Cox: It's really a function of a few things. It’s a function of ease of use in that the application process is less painful for users. There’s also the timeliness of it. Decisions are made in a matter of minutes, days, weeks and months in the traditional sense.
When we see the likes of Goldman Sachs (GS) announcing that they're creating an online consumer lending platform; that just changes the whole paradigm. Of course, other banks are going to follow. All the banks are going to have to redo how they score and approve credit, and the speed in which they do it in order to keep up.
I think that is what is most appealing. It’s not obviously banks turning down 80% to 90% of loans. You've got technology companies who have been able to come online and figure out how to underwrite in a smarter way, and do it faster and fun. Then, add to that the asset managers and hedge funds hungry for yield already, and there's more capital to deploy than there is borrowers. This is an interesting phenomenon that needs to be looked at over the next few years. I think we can continue to see a convergence of the tech lending world versus traditional.
EQ: We're actually hitting an inflection point in that there’s potentially exponential growth beyond what we've seen already. Looking at this year's conference, what are some of the main topics and themes that you're looking forward to being discussed?
Cox: We like the entire concept of “disruption.” Again, I keep going back to financial institutions actually coming in now and, maybe in the next year, disrupting what was been disrupted. We’re lucky to have some really great panelists here. I think also looking at the marketplace lending world globally, which is also one of the reasons why we wanted to focus on marketplace lending at this event, you look at China and the UK and the US specifically. The growth is huge. China dwarfs the US, for example. The UK has been very pioneering. We’re lucky to have some folks from Cambridge and some leading platforms in the UK coming through to talk about what is going on there, especially from a regulatory perspective because they are leading. Then we might have some surprise guests from China.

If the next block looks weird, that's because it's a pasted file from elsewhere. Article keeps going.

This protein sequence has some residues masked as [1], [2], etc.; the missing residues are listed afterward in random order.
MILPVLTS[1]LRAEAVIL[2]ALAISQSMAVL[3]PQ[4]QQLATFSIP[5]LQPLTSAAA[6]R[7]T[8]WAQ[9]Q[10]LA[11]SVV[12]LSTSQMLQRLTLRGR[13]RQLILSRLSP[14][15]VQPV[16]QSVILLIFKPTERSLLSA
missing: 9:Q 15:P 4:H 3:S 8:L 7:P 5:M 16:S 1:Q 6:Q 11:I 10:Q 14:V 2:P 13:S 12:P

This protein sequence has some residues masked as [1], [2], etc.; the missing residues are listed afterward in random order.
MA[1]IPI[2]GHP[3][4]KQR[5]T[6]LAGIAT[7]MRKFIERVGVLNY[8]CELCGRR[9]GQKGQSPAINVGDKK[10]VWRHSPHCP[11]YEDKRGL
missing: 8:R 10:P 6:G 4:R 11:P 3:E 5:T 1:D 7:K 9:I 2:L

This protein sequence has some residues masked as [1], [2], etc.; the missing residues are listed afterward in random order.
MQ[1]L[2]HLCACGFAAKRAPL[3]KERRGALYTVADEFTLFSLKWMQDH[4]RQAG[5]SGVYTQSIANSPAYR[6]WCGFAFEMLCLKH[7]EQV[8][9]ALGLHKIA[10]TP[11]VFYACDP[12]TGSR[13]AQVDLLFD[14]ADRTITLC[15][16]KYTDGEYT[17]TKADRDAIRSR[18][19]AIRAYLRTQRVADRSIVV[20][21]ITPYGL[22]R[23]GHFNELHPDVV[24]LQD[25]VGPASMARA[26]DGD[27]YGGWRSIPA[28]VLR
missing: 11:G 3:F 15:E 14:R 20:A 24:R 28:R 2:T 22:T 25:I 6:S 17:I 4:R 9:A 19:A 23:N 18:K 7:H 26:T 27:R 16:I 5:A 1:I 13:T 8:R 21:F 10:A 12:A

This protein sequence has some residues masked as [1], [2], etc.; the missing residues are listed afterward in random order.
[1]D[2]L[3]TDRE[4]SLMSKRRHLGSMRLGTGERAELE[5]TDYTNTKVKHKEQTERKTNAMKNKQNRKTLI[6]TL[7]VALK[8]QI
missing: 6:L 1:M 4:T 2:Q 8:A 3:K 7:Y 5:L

EQ: As you mentioned, traditional banking is starting to take note. Before, marketplace lending was viewed as an alternative source from traditional sources. Now that traditional institutions are getting into the game, it’s starting to become a bit more mainstream. What are some things that you'd like to see happen, either from a regulatory, institutional or maybe even consumer perspective, for this to really ramp up?